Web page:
This hybrid baby monkey is made of cells from two embryos

Two images showing the green fluorescence signals in different body parts of the live-birth chimeric monkey at 3 days old.

A chimaeric infant monkey has a tinge of green in its face and fingers, marking tissue derived from embryonic stem cells that were injected into a recipient embryo.Credit: Cao et al./Cell

Scientists have produced an infant ‘chimeric’ monkey by injecting a monkey embryo with stem cells from a genetically distinct donor embryo1. The resulting animal is the first live-born chimeric primate to have a high proportion of cells originating from donor stem cells.

The finding, reported today in Cell, opens the door to using chimeric monkeys, which are more biologically similar to humans than are chimeric rats and mice, for studying human diseases and developing treatments, says stem-cell biologist Miguel Esteban at the University of Chinese Academy of Sciences in Guangzhou, a co-author of the study.

But the monkey chimaera had to be euthanized when it was only ten days old because of hypothermia and breathing difficulties, highlighting the need for further optimization of the approach and raising ethical concerns, say researchers.

Chasing chimaeras

Scientists have long sought to make animal chimaeras using embryonic stem cells, which are derived from an embryo’s inner region and can develop into a wide variety of tissues. Such stem cells can be genetically edited before being added to a recipient embryo.

For example, stem cells carrying genetic mutations that have been linked to a particular disease could be added to embryos without those mutations. This would allow scientists to study how cells carrying the mutations affect physiology and health.

In earlier chimeric monkeys, just 0.1–4.5% of the cells in organs such as the brain, kidney and lungs were derived from donor stem cells. Because the contribution was so small, these chimaeras were unsuitable as models for human disease, says Esteban.

To produce a chimaera with a larger contribution, Esteban and his colleagues created recipient embryos by collecting eggs from female cynomolgus monkeys (Macaca fascicularis) and fertilizing the eggs.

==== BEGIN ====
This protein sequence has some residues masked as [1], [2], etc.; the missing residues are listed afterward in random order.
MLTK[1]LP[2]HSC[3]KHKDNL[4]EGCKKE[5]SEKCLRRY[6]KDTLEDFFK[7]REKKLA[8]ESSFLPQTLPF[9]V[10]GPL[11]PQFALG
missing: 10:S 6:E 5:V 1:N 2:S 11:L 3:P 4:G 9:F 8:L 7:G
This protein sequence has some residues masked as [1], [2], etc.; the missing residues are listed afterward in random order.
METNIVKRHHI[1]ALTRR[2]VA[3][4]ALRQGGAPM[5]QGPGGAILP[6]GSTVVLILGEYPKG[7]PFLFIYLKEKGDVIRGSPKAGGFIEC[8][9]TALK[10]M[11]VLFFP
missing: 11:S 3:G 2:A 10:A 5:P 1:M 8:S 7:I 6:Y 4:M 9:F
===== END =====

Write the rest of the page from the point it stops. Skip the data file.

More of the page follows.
Meanwhile, the researchers extracted embryonic stem cells from one-week-old cynomolgus embryos and genetically edited the cells to display a green fluorescent signal. To grow the stem cells in the laboratory, the team finetuned the nutrients and growth-promoting proteins in the liquid in which the stem cells were grown. They then injected up to 20 green embryonic stem cells into each of the recipient embryos, yielding 74 chimeric embryos with a strong fluorescent signal.

Low pregnancy rate

These embryos were implanted into 40 surrogate female monkeys. Just 12 surrogates became pregnant, and only one gave birth to a live chimeric monkey, a male that was later euthanized.

The team found that, on average, 67% of the cells across the 26 tested tissues, including the brain, lungs and heart, were descendants of the donor stem cells. The highest level of chimerism was seen in the adrenal gland: the progeny of donor stem cells made up 92% of total cells.

The low birth rate of chimeric monkeys and the poor health of the one survivor suggest that the donor embryonic stem cells did not perfectly match the developmental state of the recipient embryo, says reproductive biologist Zhen Liu at the Chinese Academy of Sciences in Shanghai. The team plans to optimize this in future, he adds.

Platform for growing human organs?

“This work is both impressive and commendable,” says stem-cell biologist Irene Aksoy at the Stem-cell and Brain Research Institute in Lyon, France, who was not involved in the study.

The method might be used to grow human organs in pig or non-human primate tissues, says developmental cell biologist Shoukhrat Mitalipov, director of the Oregon Health and Science University in Portland.

“If we can delete the genes encoding for, say, the kidney, in a large animal such as a pig or primate, we could introduce human cells to produce that organ instead,” he says. But he adds that using human–animal chimaeras for organ collection, especially if human embryonic stem cells contribute to the nervous system, brain or reproductive cells, comes with many ethical concerns.